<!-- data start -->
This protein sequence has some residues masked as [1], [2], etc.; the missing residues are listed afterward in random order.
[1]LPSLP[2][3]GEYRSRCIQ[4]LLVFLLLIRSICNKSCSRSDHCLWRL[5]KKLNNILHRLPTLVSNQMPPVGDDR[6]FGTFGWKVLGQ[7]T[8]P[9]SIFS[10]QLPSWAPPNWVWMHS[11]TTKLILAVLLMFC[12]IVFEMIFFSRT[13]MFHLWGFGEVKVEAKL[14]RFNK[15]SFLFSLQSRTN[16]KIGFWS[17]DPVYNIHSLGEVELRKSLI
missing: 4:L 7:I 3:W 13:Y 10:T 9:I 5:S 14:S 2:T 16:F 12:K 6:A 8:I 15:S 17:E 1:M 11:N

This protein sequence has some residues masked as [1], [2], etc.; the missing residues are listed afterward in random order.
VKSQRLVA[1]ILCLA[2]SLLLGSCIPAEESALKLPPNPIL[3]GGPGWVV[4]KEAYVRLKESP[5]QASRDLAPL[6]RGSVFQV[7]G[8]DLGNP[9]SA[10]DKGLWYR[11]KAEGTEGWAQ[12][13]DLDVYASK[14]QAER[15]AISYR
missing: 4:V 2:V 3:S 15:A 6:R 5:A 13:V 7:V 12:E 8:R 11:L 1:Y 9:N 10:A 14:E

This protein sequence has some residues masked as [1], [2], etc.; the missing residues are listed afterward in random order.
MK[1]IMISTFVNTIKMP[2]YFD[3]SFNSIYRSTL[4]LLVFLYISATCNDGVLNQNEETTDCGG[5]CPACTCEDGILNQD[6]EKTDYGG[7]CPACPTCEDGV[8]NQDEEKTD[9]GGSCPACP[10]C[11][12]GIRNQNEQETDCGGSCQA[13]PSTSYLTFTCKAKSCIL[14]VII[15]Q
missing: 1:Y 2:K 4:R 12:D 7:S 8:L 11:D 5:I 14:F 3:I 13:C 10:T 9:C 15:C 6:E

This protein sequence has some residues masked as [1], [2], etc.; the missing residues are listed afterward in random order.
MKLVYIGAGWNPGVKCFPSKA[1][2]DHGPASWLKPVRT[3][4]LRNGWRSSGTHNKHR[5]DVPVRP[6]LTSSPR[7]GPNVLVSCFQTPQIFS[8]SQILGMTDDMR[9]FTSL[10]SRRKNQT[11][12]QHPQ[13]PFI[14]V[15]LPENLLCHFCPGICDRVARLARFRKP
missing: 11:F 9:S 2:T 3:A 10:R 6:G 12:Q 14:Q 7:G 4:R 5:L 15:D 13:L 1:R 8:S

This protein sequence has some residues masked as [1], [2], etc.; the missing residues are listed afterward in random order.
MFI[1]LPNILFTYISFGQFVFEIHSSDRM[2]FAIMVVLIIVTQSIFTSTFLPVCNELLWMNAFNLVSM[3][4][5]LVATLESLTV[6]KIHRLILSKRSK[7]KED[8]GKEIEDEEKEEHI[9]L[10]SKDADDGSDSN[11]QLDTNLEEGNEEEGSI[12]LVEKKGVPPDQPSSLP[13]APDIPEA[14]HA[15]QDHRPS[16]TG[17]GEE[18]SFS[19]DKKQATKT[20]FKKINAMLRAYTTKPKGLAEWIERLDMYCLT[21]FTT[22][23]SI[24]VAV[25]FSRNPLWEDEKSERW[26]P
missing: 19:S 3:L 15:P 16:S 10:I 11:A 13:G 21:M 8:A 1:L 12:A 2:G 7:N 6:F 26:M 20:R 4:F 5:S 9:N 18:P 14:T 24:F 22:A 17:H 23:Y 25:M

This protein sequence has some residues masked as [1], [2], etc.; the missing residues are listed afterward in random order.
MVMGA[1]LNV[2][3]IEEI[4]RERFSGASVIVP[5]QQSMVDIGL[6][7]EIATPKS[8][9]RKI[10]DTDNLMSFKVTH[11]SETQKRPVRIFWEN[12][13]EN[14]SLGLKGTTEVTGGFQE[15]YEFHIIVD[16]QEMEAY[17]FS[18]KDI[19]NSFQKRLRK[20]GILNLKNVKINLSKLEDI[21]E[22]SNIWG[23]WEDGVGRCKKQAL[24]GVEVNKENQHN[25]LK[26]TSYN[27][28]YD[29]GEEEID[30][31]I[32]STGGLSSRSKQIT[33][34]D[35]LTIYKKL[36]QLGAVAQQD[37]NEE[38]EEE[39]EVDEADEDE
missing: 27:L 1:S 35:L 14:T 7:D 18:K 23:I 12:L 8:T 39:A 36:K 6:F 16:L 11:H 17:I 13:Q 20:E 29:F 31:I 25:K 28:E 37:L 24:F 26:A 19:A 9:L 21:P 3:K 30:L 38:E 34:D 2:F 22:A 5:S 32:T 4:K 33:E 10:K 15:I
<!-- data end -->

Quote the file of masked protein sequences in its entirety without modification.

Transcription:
This protein sequence has some residues masked as [1], [2], etc.; the missing residues are listed afterward in random order.
[1]LPSLP[2][3]GEYRSRCIQ[4]LLVFLLLIRSICNKSCSRSDHCLWRL[5]KKLNNILHRLPTLVSNQMPPVGDDR[6]FGTFGWKVLGQ[7]T[8]P[9]SIFS[10]QLPSWAPPNWVWMHS[11]TTKLILAVLLMFC[12]IVFEMIFFSRT[13]MFHLWGFGEVKVEAKL[14]RFNK[15]SFLFSLQSRTN[16]KIGFWS[17]DPVYNIHSLGEVELRKSLI
missing: 4:L 7:I 3:W 13:Y 10:T 9:I 5:S 14:S 2:T 16:F 12:K 6:A 8:I 15:S 17:E 1:M 11:N

This protein sequence has some residues masked as [1], [2], etc.; the missing residues are listed afterward in random order.
VKSQRLVA[1]ILCLA[2]SLLLGSCIPAEESALKLPPNPIL[3]GGPGWVV[4]KEAYVRLKESP[5]QASRDLAPL[6]RGSVFQV[7]G[8]DLGNP[9]SA[10]DKGLWYR[11]KAEGTEGWAQ[12][13]DLDVYASK[14]QAER[15]AISYR
missing: 4:V 2:V 3:S 15:A 6:R 5:A 13:V 7:V 12:E 8:R 11:L 1:Y 9:N 10:A 14:E

This protein sequence has some residues masked as [1], [2], etc.; the missing residues are listed afterward in random order.
MK[1]IMISTFVNTIKMP[2]YFD[3]SFNSIYRSTL[4]LLVFLYISATCNDGVLNQNEETTDCGG[5]CPACTCEDGILNQD[6]EKTDYGG[7]CPACPTCEDGV[8]NQDEEKTD[9]GGSCPACP[10]C[11][12]GIRNQNEQETDCGGSCQA[13]PSTSYLTFTCKAKSCIL[14]VII[15]Q
missing: 1:Y 2:K 4:R 12:D 7:S 8:L 11:D 5:I 14:F 3:I 13:C 10:T 9:C 15:C 6:E

This protein sequence has some residues masked as [1], [2], etc.; the missing residues are listed afterward in random order.
MKLVYIGAGWNPGVKCFPSKA[1][2]DHGPASWLKPVRT[3][4]LRNGWRSSGTHNKHR[5]DVPVRP[6]LTSSPR[7]GPNVLVSCFQTPQIFS[8]SQILGMTDDMR[9]FTSL[10]SRRKNQT[11][12]QHPQ[13]PFI[14]V[15]LPENLLCHFCPGICDRVARLARFRKP
missing: 11:F 9:S 2:T 3:A 10:R 6:G 12:Q 14:Q 7:G 4:R 5:L 15:D 13:L 1:R 8:S

This protein sequence has some residues masked as [1], [2], etc.; the missing residues are listed afterward in random order.
MFI[1]LPNILFTYISFGQFVFEIHSSDRM[2]FAIMVVLIIVTQSIFTSTFLPVCNELLWMNAFNLVSM[3][4][5]LVATLESLTV[6]KIHRLILSKRSK[7]KED[8]GKEIEDEEKEEHI[9]L[10]SKDADDGSDSN[11]QLDTNLEEGNEEEGSI[12]LVEKKGVPPDQPSSLP[13]APDIPEA[14]HA[15]QDHRPS[16]TG[17]GEE[18]SFS[19]DKKQATKT[20]FKKINAMLRAYTTKPKGLAEWIERLDMYCLT[21]FTT[22][23]SI[24]VAV[25]FSRNPLWEDEKSERW[26]P
missing: 19:S 3:L 15:P 16:S 10:I 11:A 13:G 21:M 8:A 1:L 12:A 2:G 7:N 6:F 26:M 20:R 4:F 5:S 9:N 18:P 14:T 24:F 22:A 17:H 23:Y 25:M

This protein sequence has some residues masked as [1], [2], etc.; the missing residues are listed afterward in random order.
MVMGA[1]LNV[2][3]IEEI[4]RERFSGASVIVP[5]QQSMVDIGL[6][7]EIATPKS[8][9]RKI[10]DTDNLMSFKVTH[11]SETQKRPVRIFWEN[12][13]EN[14]SLGLKGTTEVTGGFQE[15]YEFHIIVD[16]QEMEAY[17]FS[18]KDI[19]NSFQKRLRK[20]GILNLKNVKINLSKLEDI[21]E[22]SNIWG[23]WEDGVGRCKKQAL[24]GVEVNKENQHN[25]LK[26]TSYN[27][28]YD[29]GEEEID[30][31]I[32]STGGLSSRSKQIT[33][34]D[35]LTIYKKL[36]QLGAVAQQD[37]NEE[38]EEE[39]EVDEADEDE
missing: 27:L 1:S 35:L 14:T 7:D 18:K 23:I 12:L 8:T 39:A 36:K 6:F 16:L 11:H 17:I 13:Q 20:E 29:F 31:I 25:K 28:E 37:L 24:F 26:A 19:A 9:L 21:P 3:K 30:L 38:E 34:D 2:F 22:A 5:S 32:T 4:K 33:E 10:K 15:I